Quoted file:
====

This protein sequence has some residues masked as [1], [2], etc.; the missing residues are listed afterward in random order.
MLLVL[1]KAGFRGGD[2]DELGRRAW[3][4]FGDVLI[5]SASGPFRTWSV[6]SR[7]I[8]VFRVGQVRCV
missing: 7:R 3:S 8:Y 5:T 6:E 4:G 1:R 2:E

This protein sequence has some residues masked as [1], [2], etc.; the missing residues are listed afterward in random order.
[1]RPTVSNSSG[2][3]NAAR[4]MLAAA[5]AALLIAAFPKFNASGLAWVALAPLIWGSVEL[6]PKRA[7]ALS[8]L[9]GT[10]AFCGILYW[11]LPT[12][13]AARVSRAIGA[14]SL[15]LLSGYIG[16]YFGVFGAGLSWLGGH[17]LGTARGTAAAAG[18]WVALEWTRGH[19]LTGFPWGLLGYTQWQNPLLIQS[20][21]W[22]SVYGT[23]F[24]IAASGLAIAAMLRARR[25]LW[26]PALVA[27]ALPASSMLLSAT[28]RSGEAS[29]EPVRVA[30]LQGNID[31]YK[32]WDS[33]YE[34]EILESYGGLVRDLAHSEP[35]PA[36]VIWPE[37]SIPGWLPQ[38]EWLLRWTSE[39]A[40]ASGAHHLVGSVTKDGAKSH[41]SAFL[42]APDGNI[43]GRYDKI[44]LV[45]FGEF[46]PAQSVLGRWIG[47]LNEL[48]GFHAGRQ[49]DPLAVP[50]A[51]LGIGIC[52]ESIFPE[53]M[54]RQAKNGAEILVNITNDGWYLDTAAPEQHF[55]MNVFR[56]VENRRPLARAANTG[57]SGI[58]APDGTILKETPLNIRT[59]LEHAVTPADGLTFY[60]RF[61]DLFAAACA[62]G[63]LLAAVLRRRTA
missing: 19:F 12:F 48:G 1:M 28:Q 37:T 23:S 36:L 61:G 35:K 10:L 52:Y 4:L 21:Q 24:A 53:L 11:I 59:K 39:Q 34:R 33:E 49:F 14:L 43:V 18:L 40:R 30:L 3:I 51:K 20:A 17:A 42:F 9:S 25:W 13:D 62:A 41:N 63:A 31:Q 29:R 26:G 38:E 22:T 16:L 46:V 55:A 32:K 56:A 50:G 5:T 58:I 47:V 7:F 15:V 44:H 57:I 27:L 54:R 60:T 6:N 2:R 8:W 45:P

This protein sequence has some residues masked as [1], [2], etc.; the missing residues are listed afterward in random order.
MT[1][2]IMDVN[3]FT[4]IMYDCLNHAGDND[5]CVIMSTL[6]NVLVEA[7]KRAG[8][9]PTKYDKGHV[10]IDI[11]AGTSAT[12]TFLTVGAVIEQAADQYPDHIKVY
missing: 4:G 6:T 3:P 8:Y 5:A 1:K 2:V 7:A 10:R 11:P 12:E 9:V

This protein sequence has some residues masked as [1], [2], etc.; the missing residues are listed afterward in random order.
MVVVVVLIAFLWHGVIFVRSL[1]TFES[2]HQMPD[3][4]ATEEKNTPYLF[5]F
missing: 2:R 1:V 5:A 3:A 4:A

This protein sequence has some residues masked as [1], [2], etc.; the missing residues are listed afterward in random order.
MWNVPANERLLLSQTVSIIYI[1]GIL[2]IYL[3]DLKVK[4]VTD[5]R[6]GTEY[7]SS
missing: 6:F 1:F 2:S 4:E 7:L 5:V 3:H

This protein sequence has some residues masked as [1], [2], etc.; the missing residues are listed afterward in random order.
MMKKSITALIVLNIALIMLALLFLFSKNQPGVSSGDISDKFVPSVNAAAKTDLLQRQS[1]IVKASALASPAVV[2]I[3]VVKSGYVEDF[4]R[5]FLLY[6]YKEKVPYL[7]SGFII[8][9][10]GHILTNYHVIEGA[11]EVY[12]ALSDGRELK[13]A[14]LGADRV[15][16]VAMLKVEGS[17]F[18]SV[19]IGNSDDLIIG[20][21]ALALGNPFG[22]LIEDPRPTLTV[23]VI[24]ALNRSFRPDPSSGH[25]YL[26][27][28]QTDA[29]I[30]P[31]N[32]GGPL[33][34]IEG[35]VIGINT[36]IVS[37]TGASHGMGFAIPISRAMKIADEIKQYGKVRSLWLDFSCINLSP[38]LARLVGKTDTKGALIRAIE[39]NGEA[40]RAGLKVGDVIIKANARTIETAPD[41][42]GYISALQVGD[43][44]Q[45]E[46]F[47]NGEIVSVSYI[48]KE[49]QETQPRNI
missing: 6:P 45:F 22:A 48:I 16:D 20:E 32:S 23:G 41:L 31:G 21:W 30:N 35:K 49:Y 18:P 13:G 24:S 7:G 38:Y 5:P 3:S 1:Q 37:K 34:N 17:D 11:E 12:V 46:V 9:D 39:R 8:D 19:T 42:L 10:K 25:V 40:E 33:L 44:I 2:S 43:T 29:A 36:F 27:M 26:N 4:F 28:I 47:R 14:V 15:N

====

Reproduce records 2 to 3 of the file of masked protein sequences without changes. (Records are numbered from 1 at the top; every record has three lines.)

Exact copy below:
This protein sequence has some residues masked as [1], [2], etc.; the missing residues are listed afterward in random order.
[1]RPTVSNSSG[2][3]NAAR[4]MLAAA[5]AALLIAAFPKFNASGLAWVALAPLIWGSVEL[6]PKRA[7]ALS[8]L[9]GT[10]AFCGILYW[11]LPT[12][13]AARVSRAIGA[14]SL[15]LLSGYIG[16]YFGVFGAGLSWLGGH[17]LGTARGTAAAAG[18]WVALEWTRGH[19]LTGFPWGLLGYTQWQNPLLIQS[20][21]W[22]SVYGT[23]F[24]IAASGLAIAAMLRARR[25]LW[26]PALVA[27]ALPASSMLLSAT[28]RSGEAS[29]EPVRVA[30]LQGNID[31]YK[32]WDS[33]YE[34]EILESYGGLVRDLAHSEP[35]PA[36]VIWPE[37]SIPGWLPQ[38]EWLLRWTSE[39]A[40]ASGAHHLVGSVTKDGAKSH[41]SAFL[42]APDGNI[43]GRYDKI[44]LV[45]FGEF[46]PAQSVLGRWIG[47]LNEL[48]GFHAGRQ[49]DPLAVP[50]A[51]LGIGIC[52]ESIFPE[53]M[54]RQAKNGAEILVNITNDGWYLDTAAPEQHF[55]MNVFR[56]VENRRPLARAANTG[57]SGI[58]APDGTILKETPLNIRT[59]LEHAVTPADGLTFY[60]RF[61]DLFAAACA[62]G[63]LLAAVLRRRTA
missing: 19:F 12:F 48:G 1:M 28:Q 37:T 23:S 36:L 61:G 35:K 10:L 52:Y 4:L 21:Q 24:A 53:L 11:I 59:K 39:Q 34:R 33:E 49:F 14:L 43:V 18:L 40:R 30:L 3:I 51:K 20:A 17:A 42:F 9:S 25:W 13:D 62:A 41:N 63:A 31:Q 29:R 26:G 38:E 22:T 16:L 46:V 55:A 32:K 56:A 50:G 5:T 58:I 47:V 7:F 15:V 44:H 57:I 27:L 54:R 60:T 6:N 2:R 8:W 45:P

This protein sequence has some residues masked as [1], [2], etc.; the missing residues are listed afterward in random order.
MT[1][2]IMDVN[3]FT[4]IMYDCLNHAGDND[5]CVIMSTL[6]NVLVEA[7]KRAG[8][9]PTKYDKGHV[10]IDI[11]AGTSAT[12]TFLTVGAVIEQAADQYPDHIKVY
missing: 4:G 6:T 3:P 8:Y 5:A 1:K 2:V 7:A 10:R 11:P 12:E 9:V